7. Klaiber EL, Broverman DM, Haffajee CI, Hochman JS, Sacks GM, Dalen JE. Serum estrogen levels in men with acute myocardial infarction. Am J Med. 1982 Dec;73(6):872-81.
8. Lindholm J, Eldrup E, Winkel P. Variability in plasma oestrogen concentrations in men with a myocardial Infarction. Dan Med Bull. 1990 Dec;37(6):552-6.
9. Zumoff B. Hormonal abnormalities in obesity. Acta Med Scand Suppl. 1988; 723:153-60.
10. Small M, MacRury S, Beastall GH. Oestradiol levels in diabetic men with and without a previous myocardial infarction. Q J Med. 1987 Jul;64(243):617-23.
11. Abbott RD, Launer LJ, Rodriguez BL, et al. Serum estradiol and risk of stroke in elderly men. Neurology. 2007 Feb 20;68(8):563-8.
12. Jeppesen LL, Jørgensen HS, Nakayama H, Raaschou HO, Olsen TS, Winther K. Decreased serum testosterone in men with acute ischemic stroke. Arterioscler Thromb Vasc Biol. 1996 Jun;16(6):749-54.
13. Phillips GB, Pinkernell BH, Jing TY. The association of hypotestosteronemia with coronary artery disease in men. Arterioscler Thromb. 1994 May;14(5):701-6.
14. Phillips GB. Evidence for hyperestrogenemia as the link between diabetes mellitus and myocardial infarction. Am J Med. 1984 Jun;76(6):1041-8.
15. Dunajska K, Milewicz A, Szymczak J, et al. Evaluation of sex hormone levels and some metabolic factors in men with coronary atherosclerosis. Aging Male. 2004 Sep;7(3):197-204.
16. Wranicz JK, Cygankiewicz I, Rosiak M, Kula P, Kareba W. The relationship between sex hormones and lipid profile in men with coronary artery disease. Int J Cardiol. 2005 May 11;101(1):105-10.
17. Jankowska EA, Rozentryt P, Ponikowska B. Circulating estradiol and mortality in men with systolic chronic heart failure. JAMA. 2009 May 13;301(18):1892-901.
18. Cutolo M, Seriolo B, Villaggio B, Pizzorni C, Craviotto C, Sulli A. Androgens and estrogens modulate the immune and inflammatory responses in rheumatoid arthritis. Ann NY Acad Sci. 2002 Jun;966:131-42.
19. Gann PH, Hennekens CH, Longcope C, Verhoek-Oftedahl W, Grodstein F, Stampfer MJ. A prospective study of plasma hormone levels, nonhormonal factors, and development of benign prostatic hyperplasia. Prostate. 1995 Jan;26(1):40-9.
20. Shibata Y, Ito K, Suzuki K, et al. Changes in the endocrine environment of the human prostate transition zone with aging: simultaneous quantitative analysis of prostatic sex steroids and comparison with human prostatic histological composition. Prostate. 2000 Jan;42(1):45-55.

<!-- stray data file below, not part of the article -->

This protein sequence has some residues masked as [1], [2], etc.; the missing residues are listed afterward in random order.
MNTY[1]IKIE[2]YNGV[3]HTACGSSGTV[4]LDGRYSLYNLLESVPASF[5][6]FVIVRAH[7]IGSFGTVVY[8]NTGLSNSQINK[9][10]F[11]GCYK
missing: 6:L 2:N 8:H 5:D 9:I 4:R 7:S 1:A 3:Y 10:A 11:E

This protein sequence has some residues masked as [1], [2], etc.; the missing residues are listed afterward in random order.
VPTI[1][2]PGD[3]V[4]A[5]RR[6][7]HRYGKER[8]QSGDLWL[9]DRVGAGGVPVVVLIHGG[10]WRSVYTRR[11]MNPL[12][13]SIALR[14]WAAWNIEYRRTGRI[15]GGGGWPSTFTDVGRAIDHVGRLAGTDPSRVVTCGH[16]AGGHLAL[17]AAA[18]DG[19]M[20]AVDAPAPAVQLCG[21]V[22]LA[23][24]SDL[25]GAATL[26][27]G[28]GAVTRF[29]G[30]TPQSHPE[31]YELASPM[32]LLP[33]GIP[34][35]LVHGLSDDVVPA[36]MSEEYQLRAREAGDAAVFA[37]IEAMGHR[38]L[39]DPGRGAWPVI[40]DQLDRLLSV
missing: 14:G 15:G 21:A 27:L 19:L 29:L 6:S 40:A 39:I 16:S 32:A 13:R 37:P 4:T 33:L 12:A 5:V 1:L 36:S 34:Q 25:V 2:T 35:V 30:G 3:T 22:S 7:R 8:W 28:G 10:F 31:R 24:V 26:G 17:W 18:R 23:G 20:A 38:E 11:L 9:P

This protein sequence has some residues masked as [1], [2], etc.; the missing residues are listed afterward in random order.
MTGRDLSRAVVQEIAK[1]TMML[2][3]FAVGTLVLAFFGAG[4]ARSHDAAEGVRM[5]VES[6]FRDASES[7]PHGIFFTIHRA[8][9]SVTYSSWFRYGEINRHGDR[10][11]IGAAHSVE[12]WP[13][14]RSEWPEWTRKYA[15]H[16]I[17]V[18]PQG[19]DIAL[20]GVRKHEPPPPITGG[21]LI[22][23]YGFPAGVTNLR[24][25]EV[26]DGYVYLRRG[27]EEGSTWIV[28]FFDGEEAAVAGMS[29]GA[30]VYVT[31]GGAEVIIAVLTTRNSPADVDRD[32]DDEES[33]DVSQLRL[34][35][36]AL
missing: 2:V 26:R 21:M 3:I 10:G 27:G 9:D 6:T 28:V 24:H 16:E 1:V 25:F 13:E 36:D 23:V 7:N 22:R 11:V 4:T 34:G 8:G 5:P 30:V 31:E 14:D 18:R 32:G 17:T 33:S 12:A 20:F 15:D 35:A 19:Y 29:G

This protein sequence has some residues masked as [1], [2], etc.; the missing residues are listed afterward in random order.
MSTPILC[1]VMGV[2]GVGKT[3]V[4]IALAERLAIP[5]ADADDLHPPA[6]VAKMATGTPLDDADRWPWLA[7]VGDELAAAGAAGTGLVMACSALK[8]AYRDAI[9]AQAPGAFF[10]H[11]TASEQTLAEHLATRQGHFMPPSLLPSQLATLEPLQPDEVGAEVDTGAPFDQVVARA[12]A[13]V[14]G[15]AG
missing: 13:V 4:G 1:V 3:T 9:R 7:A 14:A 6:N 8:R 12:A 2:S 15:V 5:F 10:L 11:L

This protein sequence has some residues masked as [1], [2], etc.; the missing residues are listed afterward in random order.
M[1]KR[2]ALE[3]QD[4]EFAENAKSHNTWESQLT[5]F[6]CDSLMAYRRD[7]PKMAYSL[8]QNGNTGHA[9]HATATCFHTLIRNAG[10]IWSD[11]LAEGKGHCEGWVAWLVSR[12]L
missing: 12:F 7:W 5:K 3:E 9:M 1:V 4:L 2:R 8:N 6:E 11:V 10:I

21. Matsuda T, Abe H, Suda K. Relation between benign prostatic hyperplasia and obesity and estrogen. Rinsho Byori. 2004 Apr;52(4):291-4.
22. Singh PB, Matanhelia SS, Martin FL. A potential paradox in prostate adenocarcinoma progression: oestrogen as the initiating driver. Eur J Cancer. 2008 May;44(7):928-36.
23. Mellström D, Vandenput L, Mallmin H, et al. Older men with low serum estradiol and high serum SHBG have an increased risk of fractures. J Bone Miner Res. 2008 Oct;23(10):1552-60.
24. Pernow Y, Hauge EM, Linder K, Dahl E, Sääf M. Bone histomorphometry in male idiopathic osteoporosis. Calcif Tissue Int. 2009 Jun;84(6):430-8.
25. Moffat SD, Zonderman AB, Metter EJ, Blackman MR, Harman SM, Resnick SM. Longitudinal assessment of serum free testosterone concentration predicts memory performance and cognitive status in elderly men. J Clin Endocrinol Metab. 2002 Nov;87(11):5001-7.
26. Hogervorst E, Combrinck M, Smith AD. Testosterone and gonadotropin levels in men with dementia. Neuro Endocrinol Lett. 2003 Jun;24(3-4):203-8.
27. Gouras GK, Xu H, Gross RS, et al. Testosterone reduces neuronal secretion of Alzheimer’s beta-amyloid peptides. Proc Natl Acad Sci USA. 2000 Feb 1;97(3):1202-5.
28. Traish AM, Saad F, Guay A. The dark side of testosterone deficiency: II. Type 2 diabetes and insulin resistance. J Androl. 2009 Jan-Feb;30(1):23-32.
29. Khaw KT, Dowsett M, Folkerd E, et al. Endogenous testosterone and mortality due to all causes, cardiovascular disease, and cancer in men: European prospective investigation into cancer in Norfolk (EPIC-Norfolk) Prospective Population Study. Circulation. 2007 Dec 4;116(23):2694-701.
30. 29. Hak AE, Witteman JC, de Jong FH, Geerlings MI, Hofman A, Pols HA. Low levels of endogenous androgens increase the risk of atherosclerosis in elderly men: the Rotterdam study. J Clin Endocrinol Metab. 2002 Aug;87(8):3632-9.

Leave a Reply

Call Now! (719)694-8782